(for Laleh and Ladan Bijani)
Hope was exhausted, worn-out, frayed. Over the years, her vision -- once the brightest and clearest there was -- had become clouded with fatigue and worry over the thousands little chores needed to take care of her many clients daily. She was called on all the time, for every reason imaginable -- to watch over the smallest of promises, to end an unnecessary silence, or gift a child with things he did not truly require. She answered so many requests that people started to notice only when she failed to show, or even when she was merely late for a much anticipated appointment. She received many complaints and drop-outs. The past few years, fraught with war and pestilence and tragedy, had not been good for her -- the work load had mounted, but her resources had dwindled also. Even among her hard-working staff, there were those who faltered: the pattern was clear enough -- beginning among the most fervent of her crew, they burnt out with waiting; resignation soon followed and they were quickly lost to her rivals. Most of the time, she tried her best to do what she could, even for those deeply skeptical of her abilities. Her most innovative solutions also tended to be her quietest and most subtle, and as a result, she found it difficult to raise support for her causes despite her successes -- unlike her competitors, Anger and Delight, who had never been more powerful.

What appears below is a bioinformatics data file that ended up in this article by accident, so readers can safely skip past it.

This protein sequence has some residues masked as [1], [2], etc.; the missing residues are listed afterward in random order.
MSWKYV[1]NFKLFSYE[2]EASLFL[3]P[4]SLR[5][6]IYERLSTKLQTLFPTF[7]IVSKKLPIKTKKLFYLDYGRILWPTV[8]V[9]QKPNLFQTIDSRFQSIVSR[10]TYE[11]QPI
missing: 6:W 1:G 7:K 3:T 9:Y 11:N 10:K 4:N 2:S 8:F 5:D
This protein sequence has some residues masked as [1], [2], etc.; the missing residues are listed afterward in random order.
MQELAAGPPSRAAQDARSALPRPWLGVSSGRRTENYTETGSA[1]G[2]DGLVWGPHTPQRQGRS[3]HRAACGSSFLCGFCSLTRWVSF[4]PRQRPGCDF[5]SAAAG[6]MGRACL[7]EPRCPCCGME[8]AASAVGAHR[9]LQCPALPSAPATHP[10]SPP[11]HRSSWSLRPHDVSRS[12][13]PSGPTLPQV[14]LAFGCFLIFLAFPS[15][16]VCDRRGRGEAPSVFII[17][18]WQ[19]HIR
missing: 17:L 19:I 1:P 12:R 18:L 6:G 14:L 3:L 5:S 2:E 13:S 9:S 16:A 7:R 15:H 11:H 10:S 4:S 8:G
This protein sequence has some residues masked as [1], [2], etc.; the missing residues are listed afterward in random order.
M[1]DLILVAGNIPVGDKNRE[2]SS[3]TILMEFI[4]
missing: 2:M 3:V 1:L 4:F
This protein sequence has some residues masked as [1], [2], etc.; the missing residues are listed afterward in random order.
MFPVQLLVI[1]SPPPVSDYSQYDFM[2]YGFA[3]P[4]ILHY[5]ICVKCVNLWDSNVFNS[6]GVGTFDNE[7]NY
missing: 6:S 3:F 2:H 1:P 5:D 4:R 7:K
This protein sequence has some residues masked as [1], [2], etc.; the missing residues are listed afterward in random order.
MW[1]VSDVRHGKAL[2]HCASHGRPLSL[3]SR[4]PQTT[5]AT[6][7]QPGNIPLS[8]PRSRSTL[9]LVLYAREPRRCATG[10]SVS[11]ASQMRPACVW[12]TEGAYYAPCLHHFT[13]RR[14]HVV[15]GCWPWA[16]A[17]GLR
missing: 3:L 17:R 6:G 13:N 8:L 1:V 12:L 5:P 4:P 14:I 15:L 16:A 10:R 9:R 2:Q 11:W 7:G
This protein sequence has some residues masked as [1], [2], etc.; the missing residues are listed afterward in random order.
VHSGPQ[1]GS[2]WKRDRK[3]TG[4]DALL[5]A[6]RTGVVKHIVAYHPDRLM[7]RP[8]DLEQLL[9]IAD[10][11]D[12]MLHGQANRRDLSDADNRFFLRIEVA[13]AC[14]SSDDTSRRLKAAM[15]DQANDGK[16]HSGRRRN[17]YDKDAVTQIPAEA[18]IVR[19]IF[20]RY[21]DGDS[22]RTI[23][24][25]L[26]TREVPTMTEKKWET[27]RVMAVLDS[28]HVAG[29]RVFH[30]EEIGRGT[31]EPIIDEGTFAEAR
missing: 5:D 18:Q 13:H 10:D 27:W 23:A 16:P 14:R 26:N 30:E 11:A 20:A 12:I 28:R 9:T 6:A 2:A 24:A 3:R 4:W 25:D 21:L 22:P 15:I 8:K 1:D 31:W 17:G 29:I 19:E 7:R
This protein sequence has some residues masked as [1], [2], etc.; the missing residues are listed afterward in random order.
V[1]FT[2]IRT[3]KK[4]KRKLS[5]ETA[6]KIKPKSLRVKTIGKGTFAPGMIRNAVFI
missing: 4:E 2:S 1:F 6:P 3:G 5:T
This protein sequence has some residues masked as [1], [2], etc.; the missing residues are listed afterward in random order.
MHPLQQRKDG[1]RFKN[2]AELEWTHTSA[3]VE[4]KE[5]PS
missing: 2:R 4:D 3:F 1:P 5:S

And then she came across the case of two sisters, who wanted nothing else than simply to be apart; who longed -- as hard as true lovers yearned to be joined -- to hold each other at arm's length, look into each other's faces and laugh. They had travelled a long way to see her, and with a certainty possessed by too few of those who'd come asking for her favours. When Hope told them how little she could do under the circumstances, expecting them to turn away in dismay and leave, she was surprised to find them smiling at her, their trembling hands locked to hers in the shape of a plea. With eyes made keen again by tears she set them free of each other, let them bid their farewells and walk at last apart, on their final and separate journeys across the endless fields.